The Invisible Crowd
‘I am a mosquito to the people who run this place. A criminal mosquito carrying malaria…’ Gebre tells his friend and fellow asylum-seeker Yonas Kelati. It is a chilling statement, epitomising their dire predicament, in former human rights barrister Ellen Wiles’ heart-rending novel of two friends fleeing persecution in Eritrea.
The story pivots on Yonas, whose parents, brother and girlfriend Sarama were all killed in the liberation war. Conscripted for the border war with Ethiopia, Yonas laments how Eritrea’s free press has been abandoned and the country militarised. As a result, he is imprisoned for four months for emailing reports out of the country ‘about all the propaganda and the lies being covered up’.
After escaping from prison with Gebre and taking on a gruelling desert trek, Wiles charts Yonas’ asylum journey in the UK; from escaping from people traffickers to turning his life around in London. His motivation is earning money to provide for his sister in Asmara who looks after the surviving family members.
Having worked on an Eritrean asylum appeal herself, Wiles writes authoritatively throughout on the minutiae of the process, though it was ‘dry, legal language’ that compelled her to write this book. She was ‘angered by the gulf between the factual realities of the lives I was reading about and the sensationalist tabloid headlines about asylum seekers’.
There is no sugar-coating the impediments facing Yonas and Gebre. After forced labour and working illegally, Yonas’ case comes before Veata, his caseworker at the Refugee Legal Centre. But her sympathy can only extend to applying for weekly asylum support consisting of £35 a week in vouchers. ‘No asylum seekers are allowed to work for money,’ she explains.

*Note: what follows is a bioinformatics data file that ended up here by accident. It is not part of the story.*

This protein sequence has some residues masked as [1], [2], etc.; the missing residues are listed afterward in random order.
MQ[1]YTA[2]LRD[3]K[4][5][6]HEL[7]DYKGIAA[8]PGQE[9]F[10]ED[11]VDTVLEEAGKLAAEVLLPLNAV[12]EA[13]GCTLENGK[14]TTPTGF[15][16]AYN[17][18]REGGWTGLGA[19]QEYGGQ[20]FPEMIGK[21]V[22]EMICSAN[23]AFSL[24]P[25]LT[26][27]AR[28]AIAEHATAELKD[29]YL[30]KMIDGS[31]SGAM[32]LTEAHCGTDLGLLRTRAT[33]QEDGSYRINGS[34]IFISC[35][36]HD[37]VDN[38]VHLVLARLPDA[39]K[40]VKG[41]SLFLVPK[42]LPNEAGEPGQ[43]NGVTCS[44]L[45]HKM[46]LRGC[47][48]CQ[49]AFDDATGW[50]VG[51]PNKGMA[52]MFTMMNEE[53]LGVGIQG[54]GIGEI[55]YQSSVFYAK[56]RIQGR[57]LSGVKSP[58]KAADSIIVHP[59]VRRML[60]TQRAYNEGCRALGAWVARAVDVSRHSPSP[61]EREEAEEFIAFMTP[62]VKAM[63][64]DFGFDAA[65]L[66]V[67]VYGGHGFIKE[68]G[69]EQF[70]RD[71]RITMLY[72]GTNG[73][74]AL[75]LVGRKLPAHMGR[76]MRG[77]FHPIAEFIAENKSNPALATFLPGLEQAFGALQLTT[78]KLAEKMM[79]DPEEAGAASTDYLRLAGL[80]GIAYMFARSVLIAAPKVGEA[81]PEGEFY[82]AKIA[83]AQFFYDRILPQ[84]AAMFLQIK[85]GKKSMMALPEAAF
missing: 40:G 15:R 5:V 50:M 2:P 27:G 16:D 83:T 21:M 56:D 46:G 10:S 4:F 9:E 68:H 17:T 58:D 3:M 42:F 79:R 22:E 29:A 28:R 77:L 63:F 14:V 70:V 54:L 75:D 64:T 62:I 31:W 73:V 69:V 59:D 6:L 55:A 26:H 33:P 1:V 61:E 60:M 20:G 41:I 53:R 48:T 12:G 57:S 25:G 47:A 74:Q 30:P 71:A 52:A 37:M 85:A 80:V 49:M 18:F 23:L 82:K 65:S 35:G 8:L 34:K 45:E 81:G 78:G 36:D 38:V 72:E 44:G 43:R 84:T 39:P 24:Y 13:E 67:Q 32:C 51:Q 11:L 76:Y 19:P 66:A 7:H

Yonas’ despair deepens when he is pitched into a further interview with the taciturn Gavin, who admits ‘I was already behind on my targets for that day, so I was hoping he’d tell me a flimsy story and I could move on’. As elsewhere in this book, Wiles cleverly kicks off the chapter with a tabloid headline; collectively, these amount to grim testimony of the way the asylum issue is addressed. ‘All the management fucking care about are targets – basically deporting as many people as possible as fast as possible,’ says Gavin.
Yonas’ experiences ring true throughout as befits a novel by someone who has worked as a lawyer in Thailand, Botswana, Myanmar and London. Yet the story’s pace is slowed by too much stage posting and repetitive back story which is told in an authorial voice rather than that of the character.
While the denouement feels rushed and predictable, this is nevertheless an important description of the asylum experience, slaying Wiles’ bête noire of ‘sensationalist tabloid headlines’ and the ‘potent power of language to distort and exclude’.
Nicholas Goodman is a sub-editor at the Law Society Gazette